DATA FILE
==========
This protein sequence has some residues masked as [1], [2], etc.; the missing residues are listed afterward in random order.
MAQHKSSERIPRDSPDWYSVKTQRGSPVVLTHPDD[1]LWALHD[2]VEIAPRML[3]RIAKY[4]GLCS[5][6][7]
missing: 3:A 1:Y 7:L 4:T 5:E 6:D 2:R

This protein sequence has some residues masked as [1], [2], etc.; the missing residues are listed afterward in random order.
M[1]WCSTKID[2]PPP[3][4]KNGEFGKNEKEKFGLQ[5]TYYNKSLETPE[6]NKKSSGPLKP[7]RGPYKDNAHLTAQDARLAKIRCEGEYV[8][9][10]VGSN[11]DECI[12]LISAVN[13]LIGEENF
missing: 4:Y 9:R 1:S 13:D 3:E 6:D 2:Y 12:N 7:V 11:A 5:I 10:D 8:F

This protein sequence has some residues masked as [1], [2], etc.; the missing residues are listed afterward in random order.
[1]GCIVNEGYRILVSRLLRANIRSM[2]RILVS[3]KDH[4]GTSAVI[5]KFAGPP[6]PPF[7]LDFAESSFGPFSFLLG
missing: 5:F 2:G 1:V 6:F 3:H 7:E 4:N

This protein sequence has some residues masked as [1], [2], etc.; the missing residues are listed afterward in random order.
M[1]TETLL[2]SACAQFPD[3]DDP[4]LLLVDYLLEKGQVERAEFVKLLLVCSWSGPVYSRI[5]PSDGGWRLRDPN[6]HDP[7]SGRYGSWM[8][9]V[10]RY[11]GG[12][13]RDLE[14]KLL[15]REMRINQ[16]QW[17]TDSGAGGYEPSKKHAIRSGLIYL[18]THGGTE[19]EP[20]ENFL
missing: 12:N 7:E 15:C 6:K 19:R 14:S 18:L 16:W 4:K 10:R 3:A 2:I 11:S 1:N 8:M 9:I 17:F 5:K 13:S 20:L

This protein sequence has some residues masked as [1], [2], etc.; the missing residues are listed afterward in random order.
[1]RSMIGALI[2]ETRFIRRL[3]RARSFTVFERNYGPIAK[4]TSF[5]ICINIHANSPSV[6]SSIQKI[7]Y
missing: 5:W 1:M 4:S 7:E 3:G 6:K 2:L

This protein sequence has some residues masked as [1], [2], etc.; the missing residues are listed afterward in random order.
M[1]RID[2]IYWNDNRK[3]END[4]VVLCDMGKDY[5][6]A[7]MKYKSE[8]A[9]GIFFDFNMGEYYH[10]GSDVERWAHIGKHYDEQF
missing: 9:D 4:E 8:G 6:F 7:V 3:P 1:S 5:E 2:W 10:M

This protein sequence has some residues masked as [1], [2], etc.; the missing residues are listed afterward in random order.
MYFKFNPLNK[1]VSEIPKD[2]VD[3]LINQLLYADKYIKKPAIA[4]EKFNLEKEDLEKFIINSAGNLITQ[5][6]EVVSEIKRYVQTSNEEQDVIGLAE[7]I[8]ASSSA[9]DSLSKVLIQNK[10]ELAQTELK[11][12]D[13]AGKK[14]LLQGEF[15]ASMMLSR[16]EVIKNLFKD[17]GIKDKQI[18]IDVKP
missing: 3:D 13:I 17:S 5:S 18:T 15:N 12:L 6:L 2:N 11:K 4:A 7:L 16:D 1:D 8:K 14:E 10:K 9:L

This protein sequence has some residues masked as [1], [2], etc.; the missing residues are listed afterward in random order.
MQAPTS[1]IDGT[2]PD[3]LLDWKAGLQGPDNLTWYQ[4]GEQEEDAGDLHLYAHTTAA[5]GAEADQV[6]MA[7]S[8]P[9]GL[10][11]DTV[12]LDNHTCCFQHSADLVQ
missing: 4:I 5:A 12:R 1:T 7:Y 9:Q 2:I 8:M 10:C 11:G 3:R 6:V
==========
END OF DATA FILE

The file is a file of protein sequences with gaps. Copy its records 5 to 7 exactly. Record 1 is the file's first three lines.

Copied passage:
This protein sequence has some residues masked as [1], [2], etc.; the missing residues are listed afterward in random order.
[1]RSMIGALI[2]ETRFIRRL[3]RARSFTVFERNYGPIAK[4]TSF[5]ICINIHANSPSV[6]SSIQKI[7]Y
missing: 5:W 1:M 4:S 7:E 3:G 6:K 2:L

This protein sequence has some residues masked as [1], [2], etc.; the missing residues are listed afterward in random order.
M[1]RID[2]IYWNDNRK[3]END[4]VVLCDMGKDY[5][6]A[7]MKYKSE[8]A[9]GIFFDFNMGEYYH[10]GSDVERWAHIGKHYDEQF
missing: 9:D 4:E 8:G 6:F 7:V 3:P 1:S 5:E 2:W 10:M

This protein sequence has some residues masked as [1], [2], etc.; the missing residues are listed afterward in random order.
MYFKFNPLNK[1]VSEIPKD[2]VD[3]LINQLLYADKYIKKPAIA[4]EKFNLEKEDLEKFIINSAGNLITQ[5][6]EVVSEIKRYVQTSNEEQDVIGLAE[7]I[8]ASSSA[9]DSLSKVLIQNK[10]ELAQTELK[11][12]D[13]AGKK[14]LLQGEF[15]ASMMLSR[16]EVIKNLFKD[17]GIKDKQI[18]IDVKP
missing: 3:D 13:I 17:S 5:S 18:T 15:N 12:L 6:L 2:N 11:K 4:A 7:L 16:D 1:D 8:K 14:E 10:K 9:L